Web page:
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In Case You Missed It: U.S. Rep. Haley Stevens Townhall

On Thursday, June 3, U.S. Rep. Haley Stevens joined MICHauto’s Executive Director Glenn Stevens Jr. and Jason Puscas, director of government affairs, to discuss critical factors impacting the automotive industry and how things are going in Washington. True to form, Stevens spoke passionately about this industry; her District 11 is home to the largest concentration of automotive suppliers in the state. She shared the insights she gleans from her weekly Manufacturing Monday tour stops and spoke candidly on her role to not only legislate but to educate her colleagues on the nuances of the automotive and mobility industry.

Highly publicized news stories around the semiconductor chip shortage, workforce reluctance to return to work, and shipping delays are helping in that regard as the nation looks toward mobility and electrification solutions. Electric vehicles have usurped the conversation. Simultaneously, Stevens says, she is still very much looking ahead at what needs to be done on autonomous vehicle technology and what that means for last-mile delivery solutions, workforce considerations, and productivity capabilities.

Stevens’ hands-on approach is due in part to her enthusiasm for the automotive and mobility industry, and the key role that manufacturing plays in the state. When talking about Manufacturing Monday visits, Stevens said “I do it because I want to geek out with your technology, I want to geek out with your equipment, I want to geek out with your incredible workforce. I want to see what’s going on.”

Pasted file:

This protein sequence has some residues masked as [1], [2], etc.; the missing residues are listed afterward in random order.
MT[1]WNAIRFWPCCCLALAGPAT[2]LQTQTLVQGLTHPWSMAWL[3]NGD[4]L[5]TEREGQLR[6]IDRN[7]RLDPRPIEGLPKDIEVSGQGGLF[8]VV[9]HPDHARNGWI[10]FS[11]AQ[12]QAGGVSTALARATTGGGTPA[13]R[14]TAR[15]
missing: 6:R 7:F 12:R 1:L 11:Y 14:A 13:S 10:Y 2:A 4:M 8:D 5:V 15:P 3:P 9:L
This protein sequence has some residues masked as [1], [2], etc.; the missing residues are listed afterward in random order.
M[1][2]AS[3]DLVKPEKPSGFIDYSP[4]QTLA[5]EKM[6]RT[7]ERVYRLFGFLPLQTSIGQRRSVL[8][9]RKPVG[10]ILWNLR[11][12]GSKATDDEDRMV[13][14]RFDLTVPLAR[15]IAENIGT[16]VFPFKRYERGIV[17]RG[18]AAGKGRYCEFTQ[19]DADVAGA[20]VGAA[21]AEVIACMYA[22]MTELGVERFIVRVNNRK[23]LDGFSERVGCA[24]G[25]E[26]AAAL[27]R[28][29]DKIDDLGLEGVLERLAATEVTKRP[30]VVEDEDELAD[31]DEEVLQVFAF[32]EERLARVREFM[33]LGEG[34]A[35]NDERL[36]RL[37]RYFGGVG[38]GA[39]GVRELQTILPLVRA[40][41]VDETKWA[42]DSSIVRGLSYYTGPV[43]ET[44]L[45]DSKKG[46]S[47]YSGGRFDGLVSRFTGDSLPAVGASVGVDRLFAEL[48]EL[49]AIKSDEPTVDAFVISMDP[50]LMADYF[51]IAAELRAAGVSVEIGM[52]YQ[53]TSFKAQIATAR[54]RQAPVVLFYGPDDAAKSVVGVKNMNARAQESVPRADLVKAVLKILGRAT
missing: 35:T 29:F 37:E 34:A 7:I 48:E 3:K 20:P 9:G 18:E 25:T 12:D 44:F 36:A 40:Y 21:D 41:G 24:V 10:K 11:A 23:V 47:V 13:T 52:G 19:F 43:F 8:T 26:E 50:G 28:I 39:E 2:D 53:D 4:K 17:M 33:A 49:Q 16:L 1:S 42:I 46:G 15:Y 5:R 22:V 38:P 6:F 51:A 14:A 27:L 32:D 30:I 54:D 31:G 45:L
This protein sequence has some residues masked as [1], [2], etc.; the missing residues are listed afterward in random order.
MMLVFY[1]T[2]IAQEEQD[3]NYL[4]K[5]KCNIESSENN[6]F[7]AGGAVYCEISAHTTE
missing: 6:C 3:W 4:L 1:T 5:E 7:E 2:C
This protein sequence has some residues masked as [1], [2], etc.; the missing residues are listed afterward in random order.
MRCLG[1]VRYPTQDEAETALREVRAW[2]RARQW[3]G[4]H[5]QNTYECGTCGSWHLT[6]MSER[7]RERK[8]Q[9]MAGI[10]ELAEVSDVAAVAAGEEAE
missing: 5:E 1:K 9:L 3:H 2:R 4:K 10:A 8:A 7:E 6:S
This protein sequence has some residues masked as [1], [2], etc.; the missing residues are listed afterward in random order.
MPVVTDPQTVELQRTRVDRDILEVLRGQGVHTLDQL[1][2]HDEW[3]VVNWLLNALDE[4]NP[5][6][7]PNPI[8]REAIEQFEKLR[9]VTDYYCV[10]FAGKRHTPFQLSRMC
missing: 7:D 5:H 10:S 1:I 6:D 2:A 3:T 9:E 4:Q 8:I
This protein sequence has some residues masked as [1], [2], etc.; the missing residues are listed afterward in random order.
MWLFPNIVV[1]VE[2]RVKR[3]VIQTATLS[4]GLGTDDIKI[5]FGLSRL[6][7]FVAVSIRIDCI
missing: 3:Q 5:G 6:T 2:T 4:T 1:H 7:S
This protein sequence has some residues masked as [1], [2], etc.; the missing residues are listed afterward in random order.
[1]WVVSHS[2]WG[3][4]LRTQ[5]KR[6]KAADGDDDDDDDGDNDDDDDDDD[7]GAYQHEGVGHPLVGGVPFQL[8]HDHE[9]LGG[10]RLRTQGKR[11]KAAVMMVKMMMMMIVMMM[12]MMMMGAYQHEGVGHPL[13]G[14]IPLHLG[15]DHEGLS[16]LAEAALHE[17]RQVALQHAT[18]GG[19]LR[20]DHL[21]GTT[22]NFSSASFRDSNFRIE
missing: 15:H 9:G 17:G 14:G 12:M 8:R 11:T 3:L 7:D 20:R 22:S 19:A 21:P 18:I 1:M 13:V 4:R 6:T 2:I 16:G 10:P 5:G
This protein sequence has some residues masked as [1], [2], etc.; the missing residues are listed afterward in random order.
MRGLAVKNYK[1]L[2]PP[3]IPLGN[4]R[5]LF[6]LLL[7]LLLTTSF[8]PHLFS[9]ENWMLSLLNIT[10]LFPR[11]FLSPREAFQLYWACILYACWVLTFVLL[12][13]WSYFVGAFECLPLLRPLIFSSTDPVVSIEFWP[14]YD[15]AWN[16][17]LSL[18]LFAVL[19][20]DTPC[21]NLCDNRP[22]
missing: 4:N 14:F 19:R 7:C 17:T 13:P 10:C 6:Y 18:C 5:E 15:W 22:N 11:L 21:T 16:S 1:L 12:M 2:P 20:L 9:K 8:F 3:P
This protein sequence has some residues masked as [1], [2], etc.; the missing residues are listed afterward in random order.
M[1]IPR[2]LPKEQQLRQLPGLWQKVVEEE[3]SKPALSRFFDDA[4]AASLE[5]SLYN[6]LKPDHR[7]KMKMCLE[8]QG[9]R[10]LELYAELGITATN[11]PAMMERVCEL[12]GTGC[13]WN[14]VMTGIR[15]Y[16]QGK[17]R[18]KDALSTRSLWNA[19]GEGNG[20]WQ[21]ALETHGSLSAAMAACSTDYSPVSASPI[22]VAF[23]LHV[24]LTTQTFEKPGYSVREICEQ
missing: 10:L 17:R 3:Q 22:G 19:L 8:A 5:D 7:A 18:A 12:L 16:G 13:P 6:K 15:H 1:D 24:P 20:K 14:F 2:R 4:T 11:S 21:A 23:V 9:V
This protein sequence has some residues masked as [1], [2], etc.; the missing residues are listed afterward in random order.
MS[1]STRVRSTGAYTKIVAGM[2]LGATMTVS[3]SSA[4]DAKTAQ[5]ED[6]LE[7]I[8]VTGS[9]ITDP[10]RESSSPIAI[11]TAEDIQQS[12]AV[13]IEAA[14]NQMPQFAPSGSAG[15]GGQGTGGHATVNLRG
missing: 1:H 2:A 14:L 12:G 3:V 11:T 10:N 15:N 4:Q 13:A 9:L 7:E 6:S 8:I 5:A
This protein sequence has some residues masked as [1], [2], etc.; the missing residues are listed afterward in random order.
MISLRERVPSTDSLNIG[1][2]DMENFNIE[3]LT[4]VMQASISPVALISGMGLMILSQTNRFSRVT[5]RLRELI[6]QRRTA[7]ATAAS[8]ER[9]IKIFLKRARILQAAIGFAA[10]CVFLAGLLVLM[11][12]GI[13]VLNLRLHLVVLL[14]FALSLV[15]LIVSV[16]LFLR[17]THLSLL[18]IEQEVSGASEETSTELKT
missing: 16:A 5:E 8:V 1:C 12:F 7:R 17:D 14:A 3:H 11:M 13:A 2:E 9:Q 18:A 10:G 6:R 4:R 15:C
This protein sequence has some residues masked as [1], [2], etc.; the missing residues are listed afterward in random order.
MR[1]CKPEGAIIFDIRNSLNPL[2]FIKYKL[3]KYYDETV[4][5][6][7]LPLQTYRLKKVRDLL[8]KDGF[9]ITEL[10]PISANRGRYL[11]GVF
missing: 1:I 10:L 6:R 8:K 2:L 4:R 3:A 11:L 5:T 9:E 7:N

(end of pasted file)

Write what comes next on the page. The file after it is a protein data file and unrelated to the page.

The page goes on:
Reflecting over the last 18 months, it is not a surprise to Stevens that automotive in Michigan really leads the charge for the nation’s recovery, stating, “We are so proud of you. We are so proud of our auto industry and what you have represented for the last year and a half. It is the story that rises out of Michigan time and time again, which is that we know how to uplift out of tough times. We know how to carry this nation forward.”

Looking ahead there are still many obstacles for Michigan’s leading industry. And while Stevens has a pulse on it, it is conversations like this that support her calls for action. CEOs asked candid questions about the new administration and bipartisanship, along with immigration, the workforce shortage, and a critical need for semiconductor chips.

Stevens shared the concerns around labor shortages and was compelled to reach out to the White House on a Saturday evening after talking with several manufacturing companies because she has never been more nervous than today about our labor shortages. There is a need, she says, to inspire the next generation and plug people into existing jobs. Manufacturing has experienced legacy shortages that have only been exacerbated by the pandemic. And Stevens suggests working in Congress to uplift these workers through tuition reimbursement or assistance, credentials, or incentives, recognizing that we cannot move fast enough.

When asked about the possible continuation of federal supplemental unemployment benefits, Stevens remains steadfast in her approach, “It is worth evaluating a phased-in effort to look at ending supplemental benefits earlier, not that it’s one size fits all, we’ve got a lot of jobs. They’re here. What we need to say is it is time to get back to work.”